When reviewing there’s an opportunity for improvement. Our tests are there to help us pinpoint a problem and fix it as quickly as possible. Yet, we can mess them up front, so they drag as along later. Here are a couple of points you might want to look for the next time you review a test.
Obscure Test Names
For example: test33 or GetCountTest.
Tests are our first line of defense. When they fail, the first thing we look at is their name. The problem with these names is that they don’t help you fix the problem quickly. You need to start debugging from the top, which is not a very effective use of your time.
Consider a name like GetCount_NoItemsInList_ReturnEmptyList. Now we’re getting somewhere – we know what we’re actually testing, the specific scenario and what didn’t happen when we ran it. This is a good starting point. Maybe just by looking that the code you can understand what happens, even without debugging.
The assert statement is the only reason a test should fail. It is where you explicitly express what the pass or fail criterion for the test is. Without it, you risk the test passing or failing because of external issues (for example, an exception getting thrown) that don’t have anything to do with the logic you want to check. Trust me, you don’t want to start your inevitable debugging session with “ok, what happened here?”. Along with the name, your assert statement gives you a shortcut for understanding what went wrong and how to fix it.
“But my test checks that there are no exceptions, it should pass if there aren’t any exceptions.”
The intention is good. And it usually works when running the test for the first time. But what happens a year from now, when someone (hopefully not you) looks at that test and asks: what does it test exactly?
Let’s assume that you’ve named your test like: GetCount_EmptyList_NoExceptionThrown, (because if you didn’t you’re sending the poor spectator on a very wild goose chase). What happens when the test fails? Obviously an exception happened, but now what do I do? You should be as clear and specific as possible, and you do that by using an assert.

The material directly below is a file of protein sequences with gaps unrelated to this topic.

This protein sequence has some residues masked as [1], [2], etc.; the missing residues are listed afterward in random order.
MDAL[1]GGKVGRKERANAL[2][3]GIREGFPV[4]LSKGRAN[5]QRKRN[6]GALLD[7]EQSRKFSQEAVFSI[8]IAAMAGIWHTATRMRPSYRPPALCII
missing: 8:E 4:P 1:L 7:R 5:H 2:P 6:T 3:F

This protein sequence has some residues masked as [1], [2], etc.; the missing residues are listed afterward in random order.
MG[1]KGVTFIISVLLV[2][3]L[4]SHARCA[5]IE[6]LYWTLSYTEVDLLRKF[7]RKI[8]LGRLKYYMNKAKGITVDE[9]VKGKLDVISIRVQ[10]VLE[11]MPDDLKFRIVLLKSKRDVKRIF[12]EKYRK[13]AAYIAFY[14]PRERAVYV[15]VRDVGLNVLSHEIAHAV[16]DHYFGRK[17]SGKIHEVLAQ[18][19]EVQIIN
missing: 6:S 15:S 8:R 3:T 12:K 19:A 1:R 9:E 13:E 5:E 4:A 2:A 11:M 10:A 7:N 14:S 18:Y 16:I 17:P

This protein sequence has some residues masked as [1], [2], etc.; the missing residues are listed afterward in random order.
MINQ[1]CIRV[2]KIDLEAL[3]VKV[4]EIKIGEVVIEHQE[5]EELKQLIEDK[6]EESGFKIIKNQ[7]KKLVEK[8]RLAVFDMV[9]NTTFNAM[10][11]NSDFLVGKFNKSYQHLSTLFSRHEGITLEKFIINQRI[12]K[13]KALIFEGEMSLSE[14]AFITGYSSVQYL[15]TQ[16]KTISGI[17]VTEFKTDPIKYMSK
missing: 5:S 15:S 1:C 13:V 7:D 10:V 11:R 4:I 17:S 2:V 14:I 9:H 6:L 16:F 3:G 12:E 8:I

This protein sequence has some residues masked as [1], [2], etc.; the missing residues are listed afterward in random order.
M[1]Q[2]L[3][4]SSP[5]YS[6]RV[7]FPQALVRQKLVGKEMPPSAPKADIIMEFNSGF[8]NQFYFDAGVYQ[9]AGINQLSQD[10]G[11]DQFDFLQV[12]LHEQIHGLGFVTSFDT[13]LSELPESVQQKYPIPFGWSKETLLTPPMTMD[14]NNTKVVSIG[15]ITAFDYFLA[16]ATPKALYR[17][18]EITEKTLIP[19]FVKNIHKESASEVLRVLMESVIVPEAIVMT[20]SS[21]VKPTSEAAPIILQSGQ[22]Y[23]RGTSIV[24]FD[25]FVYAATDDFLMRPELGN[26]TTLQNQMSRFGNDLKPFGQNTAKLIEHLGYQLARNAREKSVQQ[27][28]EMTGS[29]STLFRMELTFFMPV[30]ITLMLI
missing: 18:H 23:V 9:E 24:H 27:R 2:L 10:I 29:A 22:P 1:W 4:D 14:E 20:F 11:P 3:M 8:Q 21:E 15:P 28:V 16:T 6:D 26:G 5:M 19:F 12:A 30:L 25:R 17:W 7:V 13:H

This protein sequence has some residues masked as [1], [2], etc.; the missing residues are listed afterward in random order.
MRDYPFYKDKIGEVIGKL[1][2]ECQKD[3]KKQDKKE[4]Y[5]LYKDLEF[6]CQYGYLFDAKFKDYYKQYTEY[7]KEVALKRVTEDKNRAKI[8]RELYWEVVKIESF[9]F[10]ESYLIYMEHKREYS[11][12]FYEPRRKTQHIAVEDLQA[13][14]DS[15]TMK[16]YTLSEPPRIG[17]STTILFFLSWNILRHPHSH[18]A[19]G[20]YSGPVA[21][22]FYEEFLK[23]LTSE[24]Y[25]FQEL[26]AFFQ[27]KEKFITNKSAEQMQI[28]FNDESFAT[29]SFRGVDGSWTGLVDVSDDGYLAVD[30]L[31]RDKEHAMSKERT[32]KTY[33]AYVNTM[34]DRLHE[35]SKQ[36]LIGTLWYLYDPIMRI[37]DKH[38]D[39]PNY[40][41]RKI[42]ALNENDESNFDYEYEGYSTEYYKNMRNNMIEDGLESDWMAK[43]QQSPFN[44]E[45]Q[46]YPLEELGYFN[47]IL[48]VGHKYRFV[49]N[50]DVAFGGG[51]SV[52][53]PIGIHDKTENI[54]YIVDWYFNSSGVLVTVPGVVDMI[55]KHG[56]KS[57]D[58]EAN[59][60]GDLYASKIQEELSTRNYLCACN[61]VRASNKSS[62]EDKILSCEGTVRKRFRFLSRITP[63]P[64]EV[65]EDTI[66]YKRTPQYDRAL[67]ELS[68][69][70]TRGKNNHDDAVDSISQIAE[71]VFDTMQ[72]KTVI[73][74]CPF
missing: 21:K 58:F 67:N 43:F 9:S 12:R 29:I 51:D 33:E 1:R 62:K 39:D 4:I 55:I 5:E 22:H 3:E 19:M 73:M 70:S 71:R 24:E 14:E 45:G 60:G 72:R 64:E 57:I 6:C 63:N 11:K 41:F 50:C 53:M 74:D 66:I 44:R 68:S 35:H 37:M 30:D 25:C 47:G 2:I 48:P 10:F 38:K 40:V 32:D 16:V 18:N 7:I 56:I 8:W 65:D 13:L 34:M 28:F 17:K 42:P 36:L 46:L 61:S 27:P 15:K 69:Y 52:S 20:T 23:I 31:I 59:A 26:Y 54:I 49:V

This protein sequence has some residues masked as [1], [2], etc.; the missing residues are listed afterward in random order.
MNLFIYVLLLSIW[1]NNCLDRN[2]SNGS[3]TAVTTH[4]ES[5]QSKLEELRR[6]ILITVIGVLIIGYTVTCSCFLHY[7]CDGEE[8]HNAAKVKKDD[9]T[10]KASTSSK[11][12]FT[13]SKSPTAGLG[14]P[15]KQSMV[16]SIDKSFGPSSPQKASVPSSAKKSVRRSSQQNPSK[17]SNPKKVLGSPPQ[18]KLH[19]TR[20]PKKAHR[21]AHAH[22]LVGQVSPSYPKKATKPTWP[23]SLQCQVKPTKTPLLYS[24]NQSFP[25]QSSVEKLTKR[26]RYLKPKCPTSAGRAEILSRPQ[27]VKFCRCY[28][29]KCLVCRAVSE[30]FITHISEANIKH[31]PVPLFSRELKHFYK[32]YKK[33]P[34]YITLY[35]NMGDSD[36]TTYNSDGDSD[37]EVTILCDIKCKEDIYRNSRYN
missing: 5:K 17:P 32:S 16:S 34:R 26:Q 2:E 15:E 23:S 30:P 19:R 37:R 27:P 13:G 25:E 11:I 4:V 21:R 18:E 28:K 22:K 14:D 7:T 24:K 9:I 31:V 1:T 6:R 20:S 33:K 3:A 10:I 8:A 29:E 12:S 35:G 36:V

These tests usually come with obscure names (see point #1). If the test writer doesn’t have a clear purpose in mind when writing the test, it becomes apparent when he tests for 5 different things. If you start with naming your test correctly, you’re probably not going to get there.
“You told me to put asserts in, so what’s wrong with 10 of them? I’m just saving the rewriting of the setup 10 times.”
Tests are most effective when they are readable. If a test asserts many things, it doesn’t direct me to what went wrong. Along the way, you’re making me read a longer, often complex test. One assert pinpoints the problem, many asserts hide it. Also, if you test many things, any change in them can break the test. We don’t want to spend our time rewriting tests. We’d rather spend it on production code.
“Is it ok to test 10 properties on one object? It’s not 10 different things, it’s like a deep assert”.
This calls for further investigation. Do you really need to specify asserts for all 10 properties? Or just the 2 important ones? The test should fail on the important stuff, and should not keep you busy with the fluff. Think before you decide on any assert.